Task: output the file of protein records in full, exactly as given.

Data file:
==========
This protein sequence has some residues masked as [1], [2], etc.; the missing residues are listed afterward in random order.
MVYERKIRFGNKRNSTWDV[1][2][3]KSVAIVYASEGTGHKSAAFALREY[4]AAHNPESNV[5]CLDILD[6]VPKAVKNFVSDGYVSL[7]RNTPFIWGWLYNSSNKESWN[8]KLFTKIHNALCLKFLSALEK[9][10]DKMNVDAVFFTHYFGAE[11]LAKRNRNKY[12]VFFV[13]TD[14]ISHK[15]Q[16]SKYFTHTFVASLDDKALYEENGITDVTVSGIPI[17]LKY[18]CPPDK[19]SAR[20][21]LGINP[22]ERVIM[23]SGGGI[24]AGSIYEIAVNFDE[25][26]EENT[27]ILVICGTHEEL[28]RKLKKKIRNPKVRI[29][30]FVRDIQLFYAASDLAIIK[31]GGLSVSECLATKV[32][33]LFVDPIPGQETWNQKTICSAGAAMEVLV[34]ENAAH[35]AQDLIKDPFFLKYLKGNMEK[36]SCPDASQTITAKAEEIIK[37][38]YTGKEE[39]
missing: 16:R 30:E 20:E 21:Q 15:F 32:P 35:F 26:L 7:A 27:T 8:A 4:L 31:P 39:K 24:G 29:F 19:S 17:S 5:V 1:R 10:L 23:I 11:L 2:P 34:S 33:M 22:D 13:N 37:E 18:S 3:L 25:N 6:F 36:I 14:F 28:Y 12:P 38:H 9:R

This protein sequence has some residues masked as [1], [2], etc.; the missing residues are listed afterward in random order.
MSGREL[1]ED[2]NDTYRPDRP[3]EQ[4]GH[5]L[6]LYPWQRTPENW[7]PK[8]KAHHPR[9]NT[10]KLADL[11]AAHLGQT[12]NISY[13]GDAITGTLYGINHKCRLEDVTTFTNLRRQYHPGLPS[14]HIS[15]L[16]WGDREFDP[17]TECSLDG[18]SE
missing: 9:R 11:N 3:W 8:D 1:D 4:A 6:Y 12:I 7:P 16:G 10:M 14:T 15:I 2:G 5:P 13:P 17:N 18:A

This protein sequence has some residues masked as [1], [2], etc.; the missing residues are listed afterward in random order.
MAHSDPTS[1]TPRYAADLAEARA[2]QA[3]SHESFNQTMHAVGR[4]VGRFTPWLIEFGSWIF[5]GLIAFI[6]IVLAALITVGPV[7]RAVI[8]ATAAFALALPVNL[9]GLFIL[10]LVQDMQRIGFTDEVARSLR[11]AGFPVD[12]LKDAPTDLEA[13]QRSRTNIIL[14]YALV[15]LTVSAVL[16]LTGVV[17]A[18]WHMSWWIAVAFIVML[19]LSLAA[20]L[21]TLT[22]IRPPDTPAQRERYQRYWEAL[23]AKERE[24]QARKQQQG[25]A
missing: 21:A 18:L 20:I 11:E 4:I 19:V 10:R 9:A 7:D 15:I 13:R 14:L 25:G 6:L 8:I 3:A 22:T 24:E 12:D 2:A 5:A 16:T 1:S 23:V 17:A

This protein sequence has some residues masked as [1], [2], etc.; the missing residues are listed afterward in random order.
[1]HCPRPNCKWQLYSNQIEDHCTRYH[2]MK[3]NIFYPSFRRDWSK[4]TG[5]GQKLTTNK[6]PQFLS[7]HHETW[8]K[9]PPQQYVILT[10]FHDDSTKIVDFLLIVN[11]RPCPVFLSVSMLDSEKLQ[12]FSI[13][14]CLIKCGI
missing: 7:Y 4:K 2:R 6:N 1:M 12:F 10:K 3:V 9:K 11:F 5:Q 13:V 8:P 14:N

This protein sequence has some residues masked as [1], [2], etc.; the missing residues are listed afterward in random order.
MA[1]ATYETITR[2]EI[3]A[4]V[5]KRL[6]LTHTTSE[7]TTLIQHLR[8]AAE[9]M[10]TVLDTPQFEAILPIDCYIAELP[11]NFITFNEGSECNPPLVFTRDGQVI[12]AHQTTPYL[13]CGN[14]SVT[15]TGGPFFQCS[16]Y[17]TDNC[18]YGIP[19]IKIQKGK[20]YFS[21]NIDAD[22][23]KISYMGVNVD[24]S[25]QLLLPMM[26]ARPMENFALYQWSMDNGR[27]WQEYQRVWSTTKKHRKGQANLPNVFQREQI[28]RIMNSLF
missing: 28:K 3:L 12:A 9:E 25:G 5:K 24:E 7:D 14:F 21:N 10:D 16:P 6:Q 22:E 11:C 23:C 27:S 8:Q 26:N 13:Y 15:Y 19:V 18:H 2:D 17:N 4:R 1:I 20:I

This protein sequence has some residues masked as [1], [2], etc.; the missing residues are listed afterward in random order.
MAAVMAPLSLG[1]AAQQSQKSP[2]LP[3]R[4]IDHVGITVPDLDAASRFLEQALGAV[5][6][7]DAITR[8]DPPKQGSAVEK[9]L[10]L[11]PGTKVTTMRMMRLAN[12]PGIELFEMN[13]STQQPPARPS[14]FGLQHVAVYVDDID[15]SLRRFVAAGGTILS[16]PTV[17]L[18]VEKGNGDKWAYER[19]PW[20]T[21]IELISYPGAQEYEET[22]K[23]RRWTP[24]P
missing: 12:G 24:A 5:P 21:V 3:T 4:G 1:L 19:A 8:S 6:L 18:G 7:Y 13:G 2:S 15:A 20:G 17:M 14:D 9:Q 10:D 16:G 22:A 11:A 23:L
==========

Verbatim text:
This protein sequence has some residues masked as [1], [2], etc.; the missing residues are listed afterward in random order.
MVYERKIRFGNKRNSTWDV[1][2][3]KSVAIVYASEGTGHKSAAFALREY[4]AAHNPESNV[5]CLDILD[6]VPKAVKNFVSDGYVSL[7]RNTPFIWGWLYNSSNKESWN[8]KLFTKIHNALCLKFLSALEK[9][10]DKMNVDAVFFTHYFGAE[11]LAKRNRNKY[12]VFFV[13]TD[14]ISHK[15]Q[16]SKYFTHTFVASLDDKALYEENGITDVTVSGIPI[17]LKY[18]CPPDK[19]SAR[20][21]LGINP[22]ERVIM[23]SGGGI[24]AGSIYEIAVNFDE[25][26]EENT[27]ILVICGTHEEL[28]RKLKKKIRNPKVRI[29][30]FVRDIQLFYAASDLAIIK[31]GGLSVSECLATKV[32][33]LFVDPIPGQETWNQKTICSAGAAMEVLV[34]ENAAH[35]AQDLIKDPFFLKYLKGNMEK[36]SCPDASQTITAKAEEIIK[37][38]YTGKEE[39]
missing: 16:R 30:E 20:E 21:Q 15:F 32:P 35:F 26:L 7:A 27:T 8:A 4:L 31:P 39:K 24:G 29:F 19:S 17:S 5:V 1:R 10:L 23:I 11:L 2:P 34:S 33:M 22:D 13:N 37:E 18:S 3:L 25:N 6:F 36:I 14:F 28:Y 12:P 38:H 9:R

This protein sequence has some residues masked as [1], [2], etc.; the missing residues are listed afterward in random order.
MSGREL[1]ED[2]NDTYRPDRP[3]EQ[4]GH[5]L[6]LYPWQRTPENW[7]PK[8]KAHHPR[9]NT[10]KLADL[11]AAHLGQT[12]NISY[13]GDAITGTLYGINHKCRLEDVTTFTNLRRQYHPGLPS[14]HIS[15]L[16]WGDREFDP[17]TECSLDG[18]SE
missing: 9:R 11:N 3:W 8:D 1:D 4:A 6:Y 12:I 7:P 16:G 10:M 14:T 15:I 2:G 5:P 13:P 17:N 18:A

This protein sequence has some residues masked as [1], [2], etc.; the missing residues are listed afterward in random order.
MAHSDPTS[1]TPRYAADLAEARA[2]QA[3]SHESFNQTMHAVGR[4]VGRFTPWLIEFGSWIF[5]GLIAFI[6]IVLAALITVGPV[7]RAVI[8]ATAAFALALPVNL[9]GLFIL[10]LVQDMQRIGFTDEVARSLR[11]AGFPVD[12]LKDAPTDLEA[13]QRSRTNIIL[14]YALV[15]LTVSAVL[16]LTGVV[17]A[18]WHMSWWIAVAFIVML[19]LSLAA[20]L[21]TLT[22]IRPPDTPAQRERYQRYWEAL[23]AKERE[24]QARKQQQG[25]A
missing: 21:A 18:L 20:I 11:E 4:I 19:V 10:R 9:A 7:D 15:I 13:R 14:L 25:G 6:L 8:I 3:A 22:T 24:E 12:D 2:A 5:A 16:T 1:S 23:V 17:A

This protein sequence has some residues masked as [1], [2], etc.; the missing residues are listed afterward in random order.
[1]HCPRPNCKWQLYSNQIEDHCTRYH[2]MK[3]NIFYPSFRRDWSK[4]TG[5]GQKLTTNK[6]PQFLS[7]HHETW[8]K[9]PPQQYVILT[10]FHDDSTKIVDFLLIVN[11]RPCPVFLSVSMLDSEKLQ[12]FSI[13][14]CLIKCGI
missing: 7:Y 4:K 2:R 6:N 1:M 12:F 10:K 3:V 9:K 11:F 5:Q 13:V 8:P 14:N

This protein sequence has some residues masked as [1], [2], etc.; the missing residues are listed afterward in random order.
MA[1]ATYETITR[2]EI[3]A[4]V[5]KRL[6]LTHTTSE[7]TTLIQHLR[8]AAE[9]M[10]TVLDTPQFEAILPIDCYIAELP[11]NFITFNEGSECNPPLVFTRDGQVI[12]AHQTTPYL[13]CGN[14]SVT[15]TGGPFFQCS[16]Y[17]TDNC[18]YGIP[19]IKIQKGK[20]YFS[21]NIDAD[22][23]KISYMGVNVD[24]S[25]QLLLPMM[26]ARPMENFALYQWSMDNGR[27]WQEYQRVWSTTKKHRKGQANLPNVFQREQI[28]RIMNSLF
missing: 28:K 3:L 12:A 9:E 25:G 5:K 24:E 7:D 14:F 21:N 10:D 16:P 6:Q 22:E 11:C 23:C 27:S 8:Q 26:N 13:Y 15:Y 19:V 18:H 2:D 17:N 4:R 1:I 20:I

This protein sequence has some residues masked as [1], [2], etc.; the missing residues are listed afterward in random order.
MAAVMAPLSLG[1]AAQQSQKSP[2]LP[3]R[4]IDHVGITVPDLDAASRFLEQALGAV[5][6][7]DAITR[8]DPPKQGSAVEK[9]L[10]L[11]PGTKVTTMRMMRLAN[12]PGIELFEMN[13]STQQPPARPS[14]FGLQHVAVYVDDID[15]SLRRFVAAGGTILS[16]PTV[17]L[18]VEKGNGDKWAYER[19]PW[20]T[21]IELISYPGAQEYEET[22]K[23]RRWTP[24]P
missing: 12:G 24:A 5:P 21:V 3:T 4:G 1:L 19:A 8:S 6:L 18:G 7:Y 13:G 2:S 15:A 20:G 17:M 14:D 9:Q 10:D 16:G 22:A 11:A 23:L